With COVID-19 court closures, you can now strategically apply your security deposit to the last few months of rent, and the landlord cannot do anything about it. Historically, landlords could evict with a three-day notice if tenants tried to apply their deposit to rent. This eviction would then go on a tenant’s record. This has all changed. In March 2020, the Judicial Council of California suspended all evictions until ninety days after the Governor of California lifts the state of emergency. As long as a tenant moves out before an eviction judgment, the eviction record will not go on the tenant’s record. The tenant needs to monitor any eviction action to ensure the court knows that the unit is vacant. The unlawful detainer will then get dismissed. If the landlord has a claim for damage to the unit, the landlord would have to pursue the tenant in small claims court. Rather than allow a landlord to keep your deposit for normal wear and tear, apply your deposit to rent and make the landlord pursue you. For more than a century, landlords have had all the power when it comes to returning security deposits, but now, because of the pandemic, the power has shifted to tenants. If you do not have money for rent, or if you are worried that your landlord will abscond with your deposit, follow our guide to use the entire deposit for rent.
Here is Tobener Ravenscroft LLP’s step-by-step guide to applying your deposit to your last months of rent:
1. Inform the landlord in writing that you will be applying your deposit to the last months of your tenancy. Apply the deposit to as many months as you can.
2. Give the landlord a date certain for your move out.
3. If the landlord pushes back, tell the landlord that courts are closed and that an eviction lawsuit will be a waste of money because you will be long gone by the time there is a trial.
4. If you get a three-day notice, you can stay in the unit and not pay. Again, as long as you move out before a judgment, eviction records in California are sealed and not available for public viewing. This means that even if an eviction is filed against you, it is not on your record unless you stay and get a judgment against you. Be aware though, that certain courts are better than others at abiding by the
law requiring eviction lawsuits to be sealed. Some online court systems state “record not available for public viewing” when you search a tenant’s name online. This tends to tip property managers or screening agencies off that there’s likely an eviction in the tenant’s past. If you talk to the screening company about the eviction being related to COVID-19, it’s likely prospective landlords will be more understanding of a marked past.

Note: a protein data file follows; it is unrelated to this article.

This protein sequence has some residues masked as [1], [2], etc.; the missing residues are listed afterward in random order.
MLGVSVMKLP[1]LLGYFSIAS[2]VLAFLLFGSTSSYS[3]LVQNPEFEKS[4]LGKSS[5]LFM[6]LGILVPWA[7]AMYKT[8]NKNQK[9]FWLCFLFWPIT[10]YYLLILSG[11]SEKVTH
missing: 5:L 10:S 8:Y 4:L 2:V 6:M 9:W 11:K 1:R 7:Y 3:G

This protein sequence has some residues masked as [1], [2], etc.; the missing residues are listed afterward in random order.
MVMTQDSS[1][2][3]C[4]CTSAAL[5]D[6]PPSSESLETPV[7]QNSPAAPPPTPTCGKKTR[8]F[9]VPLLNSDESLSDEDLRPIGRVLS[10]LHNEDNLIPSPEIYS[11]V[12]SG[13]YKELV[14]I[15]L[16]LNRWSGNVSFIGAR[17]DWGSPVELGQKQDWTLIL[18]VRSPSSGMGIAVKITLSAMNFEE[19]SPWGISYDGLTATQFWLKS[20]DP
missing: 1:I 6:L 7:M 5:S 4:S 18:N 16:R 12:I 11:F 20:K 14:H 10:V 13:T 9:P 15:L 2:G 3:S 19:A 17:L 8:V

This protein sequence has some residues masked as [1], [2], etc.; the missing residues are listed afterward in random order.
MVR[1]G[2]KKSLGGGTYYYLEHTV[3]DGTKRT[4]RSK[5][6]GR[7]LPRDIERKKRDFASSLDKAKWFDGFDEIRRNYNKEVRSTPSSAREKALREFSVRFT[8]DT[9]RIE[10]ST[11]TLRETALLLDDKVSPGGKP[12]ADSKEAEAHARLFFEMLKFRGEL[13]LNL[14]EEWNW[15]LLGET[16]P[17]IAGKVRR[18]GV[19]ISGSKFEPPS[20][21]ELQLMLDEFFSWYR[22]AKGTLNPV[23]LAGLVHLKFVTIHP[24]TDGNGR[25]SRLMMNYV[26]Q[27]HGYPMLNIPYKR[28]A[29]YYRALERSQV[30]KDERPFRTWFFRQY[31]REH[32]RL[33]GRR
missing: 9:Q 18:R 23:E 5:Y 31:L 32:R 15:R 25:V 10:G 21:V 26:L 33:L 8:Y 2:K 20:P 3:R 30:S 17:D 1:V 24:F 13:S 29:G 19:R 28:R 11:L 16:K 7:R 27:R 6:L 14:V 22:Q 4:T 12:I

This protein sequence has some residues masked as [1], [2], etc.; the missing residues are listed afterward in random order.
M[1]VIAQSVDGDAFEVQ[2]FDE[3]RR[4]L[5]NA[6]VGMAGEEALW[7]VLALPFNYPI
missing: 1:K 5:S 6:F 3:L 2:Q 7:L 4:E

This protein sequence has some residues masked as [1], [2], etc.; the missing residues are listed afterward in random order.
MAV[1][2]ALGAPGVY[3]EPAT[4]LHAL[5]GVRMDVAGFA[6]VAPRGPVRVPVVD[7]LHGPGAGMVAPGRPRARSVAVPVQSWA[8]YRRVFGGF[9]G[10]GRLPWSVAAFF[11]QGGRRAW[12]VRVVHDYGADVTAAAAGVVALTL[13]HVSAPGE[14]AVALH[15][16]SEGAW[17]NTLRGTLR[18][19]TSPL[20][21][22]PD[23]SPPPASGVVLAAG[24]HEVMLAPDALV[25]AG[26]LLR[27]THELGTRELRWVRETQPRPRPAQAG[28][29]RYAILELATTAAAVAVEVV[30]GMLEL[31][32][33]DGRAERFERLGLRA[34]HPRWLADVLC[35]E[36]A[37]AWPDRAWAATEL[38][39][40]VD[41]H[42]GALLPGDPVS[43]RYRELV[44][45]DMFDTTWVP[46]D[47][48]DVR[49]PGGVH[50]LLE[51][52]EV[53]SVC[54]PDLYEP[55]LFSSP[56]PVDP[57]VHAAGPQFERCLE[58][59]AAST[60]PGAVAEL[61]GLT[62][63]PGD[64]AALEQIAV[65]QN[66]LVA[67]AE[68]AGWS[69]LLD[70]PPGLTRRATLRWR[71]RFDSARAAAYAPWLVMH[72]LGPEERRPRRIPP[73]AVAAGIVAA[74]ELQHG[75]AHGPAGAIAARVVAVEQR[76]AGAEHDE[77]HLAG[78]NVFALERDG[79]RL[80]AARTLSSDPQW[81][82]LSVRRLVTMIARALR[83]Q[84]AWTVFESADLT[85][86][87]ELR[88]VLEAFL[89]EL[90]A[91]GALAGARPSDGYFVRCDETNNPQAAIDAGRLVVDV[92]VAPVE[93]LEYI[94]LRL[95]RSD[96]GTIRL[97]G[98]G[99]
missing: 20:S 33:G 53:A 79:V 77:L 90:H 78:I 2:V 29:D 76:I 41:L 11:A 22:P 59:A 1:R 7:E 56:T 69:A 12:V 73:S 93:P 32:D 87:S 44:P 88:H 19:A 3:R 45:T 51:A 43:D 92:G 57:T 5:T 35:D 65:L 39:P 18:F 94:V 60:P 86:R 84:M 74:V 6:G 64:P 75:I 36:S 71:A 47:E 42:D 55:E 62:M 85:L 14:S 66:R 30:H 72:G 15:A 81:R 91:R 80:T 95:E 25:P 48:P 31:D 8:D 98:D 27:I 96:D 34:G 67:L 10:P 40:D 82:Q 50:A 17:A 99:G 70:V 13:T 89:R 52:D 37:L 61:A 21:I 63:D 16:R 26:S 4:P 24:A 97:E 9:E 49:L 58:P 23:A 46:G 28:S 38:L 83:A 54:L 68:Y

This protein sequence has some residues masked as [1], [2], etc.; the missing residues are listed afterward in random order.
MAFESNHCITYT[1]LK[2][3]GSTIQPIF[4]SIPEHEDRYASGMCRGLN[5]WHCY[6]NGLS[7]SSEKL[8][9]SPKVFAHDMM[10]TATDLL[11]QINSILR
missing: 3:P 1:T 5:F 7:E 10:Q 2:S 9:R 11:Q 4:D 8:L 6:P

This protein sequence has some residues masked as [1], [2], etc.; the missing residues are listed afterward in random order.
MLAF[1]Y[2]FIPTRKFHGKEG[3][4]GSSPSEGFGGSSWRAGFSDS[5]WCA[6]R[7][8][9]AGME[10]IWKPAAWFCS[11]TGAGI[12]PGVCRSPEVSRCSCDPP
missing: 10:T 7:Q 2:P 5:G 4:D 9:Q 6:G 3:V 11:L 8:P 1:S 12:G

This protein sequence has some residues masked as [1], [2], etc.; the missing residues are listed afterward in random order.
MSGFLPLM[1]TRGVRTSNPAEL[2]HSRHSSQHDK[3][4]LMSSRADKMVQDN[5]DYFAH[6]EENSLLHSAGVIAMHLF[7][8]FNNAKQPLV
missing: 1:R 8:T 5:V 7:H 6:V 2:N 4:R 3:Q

5. Once your case is finally assigned a trial date, be sure to move out before trial. If a tenant moves out while an eviction lawsuit is still pending the landlord cannot continue with the lawsuit as an eviction.
6. Be sure to inform the court, the opposing attorney and the landlord that you have vacated and that the eviction lawsuit can no longer go forward. Track the case to make sure it is dismissed. If the landlord claims you owe additional rent or have caused damage to the unit, the landlord can either convert the eviction action to a regular civil action or take you to small claims court.
7. Before you vacate, take good video of the property showing that you left it in great condition. It is good to have a third-party witness, like a friend or work colleague, walk through the unit to see if there are any issues.
It should be noted that the landlord may choose to pursue the money owed through a debt collection action or selling the debt to a collector. If the debt goes to a collector or you lose in small claims, this could go on a tenant’s credit record. This step-by-step guide we have put together here is not meant to replace legal advice from a tenant rights attorney on your particular case.
Each case is unique, and the laws are complicated and always changing. Any tenant who is considering staying and waiting for an eviction lawsuit should reach out to a tenant lawyer for advice on whether the general points outlined above make sense in your situation.
Please feel free to reach out to one of the tenant rights lawyers at Tobener Ravenscroft LLP. You can call us anytime at 415-504-2165. We are here to help tenants take back the power!